If you aren’t familiar with the staggering rates of depressed teens and suicides happening each year, take a moment to read these stats before your read about the warning signs below:
- At least 25% of teenagers in North America this year will suffer from varying degrees of teen depression.
- 24% of U.S. high school students have seriously thought about attempting suicide.
- The ratio of suicide attempts to suicide death in youth is estimated to be about 25:1.
- More males than females are successful (by a factor of 4 because they use guns over pills).
Teens who share that they’ve had suicidal thoughts need support immediately. Having those types of thoughts suggests that they are dealing with some life challenges or emotional struggles. If they do not get the relief they are seeking and the situation gets worse, they may start to seriously consider suicide as an option.
Parents of teens should act immediately if they notice any of the following signs:
Major suicide warning signs
- Talking about wanting to committing suicide. The more your teen says they want to die the more they mean it. Do not leave them alone. Get help immediately by calling your local crisis support line or going to the emergency room.
- Researching suicide. Online parental controls are available for monitoring Internet action. If you see searches that suggest searching for ways to commit suicide you should consider this a state of crisis. Your teen needs help right away.
- Talking about feeling hopeless or having no reason to live. Teens are in an in-between stage of life where many have not figured out what they want to do in their adult life. Having a reason to get up in the morning is crucial for overall happiness levels. If you’re teen feels hopeless try and start to guide them towards learning more about themselves and what they want to accomplish in life. This may help them start to get excited about their life and improve their mood.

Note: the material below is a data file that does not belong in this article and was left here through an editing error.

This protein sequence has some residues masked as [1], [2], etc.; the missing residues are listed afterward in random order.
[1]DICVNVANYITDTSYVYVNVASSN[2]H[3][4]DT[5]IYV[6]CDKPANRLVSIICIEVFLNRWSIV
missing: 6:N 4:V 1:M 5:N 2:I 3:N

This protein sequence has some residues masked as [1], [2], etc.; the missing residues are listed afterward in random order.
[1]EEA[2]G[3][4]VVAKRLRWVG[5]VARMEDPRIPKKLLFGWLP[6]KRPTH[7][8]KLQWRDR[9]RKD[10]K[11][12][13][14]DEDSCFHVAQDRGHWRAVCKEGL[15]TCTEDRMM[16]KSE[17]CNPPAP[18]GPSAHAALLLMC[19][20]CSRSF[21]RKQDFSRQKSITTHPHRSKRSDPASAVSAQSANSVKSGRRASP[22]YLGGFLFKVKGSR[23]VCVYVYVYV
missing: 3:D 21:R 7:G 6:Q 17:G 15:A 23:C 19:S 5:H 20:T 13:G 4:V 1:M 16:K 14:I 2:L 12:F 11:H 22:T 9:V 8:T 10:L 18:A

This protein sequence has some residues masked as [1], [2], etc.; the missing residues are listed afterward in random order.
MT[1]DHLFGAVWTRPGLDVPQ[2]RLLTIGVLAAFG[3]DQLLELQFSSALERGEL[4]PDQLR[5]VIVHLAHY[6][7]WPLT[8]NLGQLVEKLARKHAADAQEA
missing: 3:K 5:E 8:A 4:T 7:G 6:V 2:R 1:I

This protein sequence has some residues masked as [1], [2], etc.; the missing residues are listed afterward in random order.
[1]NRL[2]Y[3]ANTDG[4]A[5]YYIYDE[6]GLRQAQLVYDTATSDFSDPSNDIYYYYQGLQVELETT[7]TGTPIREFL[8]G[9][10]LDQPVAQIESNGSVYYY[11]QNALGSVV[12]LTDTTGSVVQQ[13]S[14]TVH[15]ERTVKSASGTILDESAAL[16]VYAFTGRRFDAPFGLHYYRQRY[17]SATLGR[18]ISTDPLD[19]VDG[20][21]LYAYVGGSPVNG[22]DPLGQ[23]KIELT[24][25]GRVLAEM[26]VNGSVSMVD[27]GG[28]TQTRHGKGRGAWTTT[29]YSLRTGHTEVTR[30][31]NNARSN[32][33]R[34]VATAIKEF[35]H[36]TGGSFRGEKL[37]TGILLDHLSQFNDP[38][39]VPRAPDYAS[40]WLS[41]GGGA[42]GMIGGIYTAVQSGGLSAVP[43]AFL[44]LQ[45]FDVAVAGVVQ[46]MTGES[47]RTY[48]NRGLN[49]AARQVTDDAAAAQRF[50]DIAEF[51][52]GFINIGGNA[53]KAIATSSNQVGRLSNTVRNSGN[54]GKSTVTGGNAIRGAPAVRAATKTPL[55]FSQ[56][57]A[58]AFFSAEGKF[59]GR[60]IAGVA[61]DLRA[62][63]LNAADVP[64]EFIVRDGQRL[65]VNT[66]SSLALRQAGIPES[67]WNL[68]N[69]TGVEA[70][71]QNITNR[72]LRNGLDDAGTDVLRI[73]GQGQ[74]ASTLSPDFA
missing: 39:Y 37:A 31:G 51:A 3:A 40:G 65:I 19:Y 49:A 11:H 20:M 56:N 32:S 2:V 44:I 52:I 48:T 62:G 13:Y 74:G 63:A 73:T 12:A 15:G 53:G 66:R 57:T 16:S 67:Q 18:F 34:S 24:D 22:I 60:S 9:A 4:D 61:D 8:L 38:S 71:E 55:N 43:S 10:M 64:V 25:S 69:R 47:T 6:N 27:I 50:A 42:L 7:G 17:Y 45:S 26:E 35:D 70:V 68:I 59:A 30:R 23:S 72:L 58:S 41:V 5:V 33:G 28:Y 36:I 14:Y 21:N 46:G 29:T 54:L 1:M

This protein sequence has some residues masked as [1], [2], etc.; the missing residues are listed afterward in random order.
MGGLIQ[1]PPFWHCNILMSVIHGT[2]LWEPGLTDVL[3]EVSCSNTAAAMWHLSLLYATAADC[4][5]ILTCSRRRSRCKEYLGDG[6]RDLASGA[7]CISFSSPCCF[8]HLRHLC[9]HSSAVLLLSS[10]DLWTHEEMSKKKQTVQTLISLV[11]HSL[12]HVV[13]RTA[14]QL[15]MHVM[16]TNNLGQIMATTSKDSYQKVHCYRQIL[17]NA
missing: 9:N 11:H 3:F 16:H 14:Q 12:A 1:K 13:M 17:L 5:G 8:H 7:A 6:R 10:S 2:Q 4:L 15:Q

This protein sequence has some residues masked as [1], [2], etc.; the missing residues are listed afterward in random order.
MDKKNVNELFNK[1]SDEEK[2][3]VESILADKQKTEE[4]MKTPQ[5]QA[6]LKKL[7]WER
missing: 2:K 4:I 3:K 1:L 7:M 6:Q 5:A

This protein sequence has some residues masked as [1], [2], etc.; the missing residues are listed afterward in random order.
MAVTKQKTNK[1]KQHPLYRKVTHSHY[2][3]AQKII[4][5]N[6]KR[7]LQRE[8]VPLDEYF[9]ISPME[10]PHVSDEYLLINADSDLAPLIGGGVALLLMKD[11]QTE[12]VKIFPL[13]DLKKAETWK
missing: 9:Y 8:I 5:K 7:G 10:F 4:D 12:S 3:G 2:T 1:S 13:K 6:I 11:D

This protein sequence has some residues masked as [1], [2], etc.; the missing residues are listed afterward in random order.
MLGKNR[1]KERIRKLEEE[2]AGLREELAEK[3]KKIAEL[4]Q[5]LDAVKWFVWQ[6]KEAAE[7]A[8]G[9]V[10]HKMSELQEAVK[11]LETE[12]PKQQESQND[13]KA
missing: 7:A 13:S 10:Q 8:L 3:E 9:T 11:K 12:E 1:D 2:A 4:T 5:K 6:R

- Talking about feeling trapped or in unbearable pain. Many teens struggle with life situations and emotions but have not yet learned the skills of how to overcome simple challenges. They may communicate this by saying things like “I don’t know what to do” or “my life is over”. Assist your teen in learning how to take action to get themselves out of tough situations.
- Talking about being a burden to others
- Increasing the use of alcohol or drugs. Abusing substances can often end your teen in the emergency room as a suicide attempt or they may be successful. A depressed teen heightens their risk of suicide when they drink. They may not seriously intend to die but it may happen. Keep tabs on your teens whereabouts.
- Acting anxious or agitated; behaving recklessly
- Sleeping too little or too much
- Withdrawing or feeling isolated. The numbers of teens that don’t communicate and isolate themselves from family members and friends is high. If your teen has trouble communicate seek help immediately.
- Showing rage or talking about seeking revenge.
- Displaying extreme mood swings.
- Art that displays themes of death.
- Running away from home.